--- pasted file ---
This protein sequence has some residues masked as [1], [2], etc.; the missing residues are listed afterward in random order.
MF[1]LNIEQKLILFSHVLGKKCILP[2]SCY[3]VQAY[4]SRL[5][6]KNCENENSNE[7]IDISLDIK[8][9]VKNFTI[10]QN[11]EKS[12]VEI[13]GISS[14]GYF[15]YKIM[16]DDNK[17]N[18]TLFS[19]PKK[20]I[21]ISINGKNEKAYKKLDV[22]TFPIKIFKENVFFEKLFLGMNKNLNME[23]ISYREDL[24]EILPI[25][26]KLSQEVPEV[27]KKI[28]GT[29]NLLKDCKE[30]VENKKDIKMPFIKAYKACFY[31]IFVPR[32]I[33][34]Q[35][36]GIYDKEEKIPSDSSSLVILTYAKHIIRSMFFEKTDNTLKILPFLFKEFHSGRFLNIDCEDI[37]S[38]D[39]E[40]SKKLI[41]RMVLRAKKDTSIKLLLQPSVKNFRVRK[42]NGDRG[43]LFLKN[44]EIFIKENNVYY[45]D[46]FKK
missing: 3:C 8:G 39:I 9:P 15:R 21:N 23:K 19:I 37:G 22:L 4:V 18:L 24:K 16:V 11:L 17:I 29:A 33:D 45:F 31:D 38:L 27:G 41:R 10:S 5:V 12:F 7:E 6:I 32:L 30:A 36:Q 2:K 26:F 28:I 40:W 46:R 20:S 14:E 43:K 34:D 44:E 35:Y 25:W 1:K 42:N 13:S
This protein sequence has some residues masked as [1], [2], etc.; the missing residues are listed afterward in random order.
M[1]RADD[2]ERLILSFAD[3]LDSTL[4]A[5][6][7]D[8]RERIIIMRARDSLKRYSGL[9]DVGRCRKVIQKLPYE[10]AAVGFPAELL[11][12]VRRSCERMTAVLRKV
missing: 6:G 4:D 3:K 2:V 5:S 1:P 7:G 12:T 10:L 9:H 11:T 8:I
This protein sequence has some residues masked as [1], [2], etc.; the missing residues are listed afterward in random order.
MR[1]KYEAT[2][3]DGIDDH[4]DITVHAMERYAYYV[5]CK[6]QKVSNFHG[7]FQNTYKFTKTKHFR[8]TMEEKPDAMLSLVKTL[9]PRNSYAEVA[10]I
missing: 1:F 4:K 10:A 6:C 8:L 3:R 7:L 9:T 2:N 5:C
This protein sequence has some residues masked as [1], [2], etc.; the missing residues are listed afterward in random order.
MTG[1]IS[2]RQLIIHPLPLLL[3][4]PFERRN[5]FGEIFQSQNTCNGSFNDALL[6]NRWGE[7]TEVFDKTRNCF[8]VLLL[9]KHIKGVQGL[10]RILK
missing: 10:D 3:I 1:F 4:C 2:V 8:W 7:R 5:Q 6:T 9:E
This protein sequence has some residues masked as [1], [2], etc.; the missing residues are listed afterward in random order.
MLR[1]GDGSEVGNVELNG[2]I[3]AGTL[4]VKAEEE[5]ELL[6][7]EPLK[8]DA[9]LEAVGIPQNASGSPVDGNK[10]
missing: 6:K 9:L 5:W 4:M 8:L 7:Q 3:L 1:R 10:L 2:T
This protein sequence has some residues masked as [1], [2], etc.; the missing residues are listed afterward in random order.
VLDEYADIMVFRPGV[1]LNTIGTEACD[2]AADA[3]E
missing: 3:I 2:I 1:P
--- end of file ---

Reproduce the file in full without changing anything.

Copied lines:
This protein sequence has some residues masked as [1], [2], etc.; the missing residues are listed afterward in random order.
MF[1]LNIEQKLILFSHVLGKKCILP[2]SCY[3]VQAY[4]SRL[5][6]KNCENENSNE[7]IDISLDIK[8][9]VKNFTI[10]QN[11]EKS[12]VEI[13]GISS[14]GYF[15]YKIM[16]DDNK[17]N[18]TLFS[19]PKK[20]I[21]ISINGKNEKAYKKLDV[22]TFPIKIFKENVFFEKLFLGMNKNLNME[23]ISYREDL[24]EILPI[25][26]KLSQEVPEV[27]KKI[28]GT[29]NLLKDCKE[30]VENKKDIKMPFIKAYKACFY[31]IFVPR[32]I[33][34]Q[35][36]GIYDKEEKIPSDSSSLVILTYAKHIIRSMFFEKTDNTLKILPFLFKEFHSGRFLNIDCEDI[37]S[38]D[39]E[40]SKKLI[41]RMVLRAKKDTSIKLLLQPSVKNFRVRK[42]NGDRG[43]LFLKN[44]EIFIKENNVYY[45]D[46]FKK
missing: 3:C 8:G 39:I 9:P 15:R 21:N 23:K 19:I 37:G 22:L 4:V 18:L 24:K 16:V 11:L 17:I 29:A 33:D 45:F 31:D 38:L 27:G 41:R 10:S 5:V 12:F 7:E 6:I 32:L 30:A 36:Q 2:K 26:F 28:I 40:W 46:R 20:S 14:E 43:K 34:D 44:E 35:Y 25:W 1:K 42:N 13:S
This protein sequence has some residues masked as [1], [2], etc.; the missing residues are listed afterward in random order.
M[1]RADD[2]ERLILSFAD[3]LDSTL[4]A[5][6][7]D[8]RERIIIMRARDSLKRYSGL[9]DVGRCRKVIQKLPYE[10]AAVGFPAELL[11][12]VRRSCERMTAVLRKV
missing: 6:G 4:D 3:K 2:V 5:S 1:P 7:G 12:T 10:L 9:H 11:T 8:I
This protein sequence has some residues masked as [1], [2], etc.; the missing residues are listed afterward in random order.
MR[1]KYEAT[2][3]DGIDDH[4]DITVHAMERYAYYV[5]CK[6]QKVSNFHG[7]FQNTYKFTKTKHFR[8]TMEEKPDAMLSLVKTL[9]PRNSYAEVA[10]I
missing: 1:F 4:K 10:A 6:C 8:L 3:R 7:L 9:T 2:N 5:C
This protein sequence has some residues masked as [1], [2], etc.; the missing residues are listed afterward in random order.
MTG[1]IS[2]RQLIIHPLPLLL[3][4]PFERRN[5]FGEIFQSQNTCNGSFNDALL[6]NRWGE[7]TEVFDKTRNCF[8]VLLL[9]KHIKGVQGL[10]RILK
missing: 10:D 3:I 1:F 4:C 2:V 8:W 7:R 5:Q 6:T 9:E
This protein sequence has some residues masked as [1], [2], etc.; the missing residues are listed afterward in random order.
MLR[1]GDGSEVGNVELNG[2]I[3]AGTL[4]VKAEEE[5]ELL[6][7]EPLK[8]DA[9]LEAVGIPQNASGSPVDGNK[10]
missing: 6:K 9:L 5:W 4:M 8:L 7:Q 3:L 1:R 10:L 2:T
This protein sequence has some residues masked as [1], [2], etc.; the missing residues are listed afterward in random order.
VLDEYADIMVFRPGV[1]LNTIGTEACD[2]AADA[3]E
missing: 3:I 2:I 1:P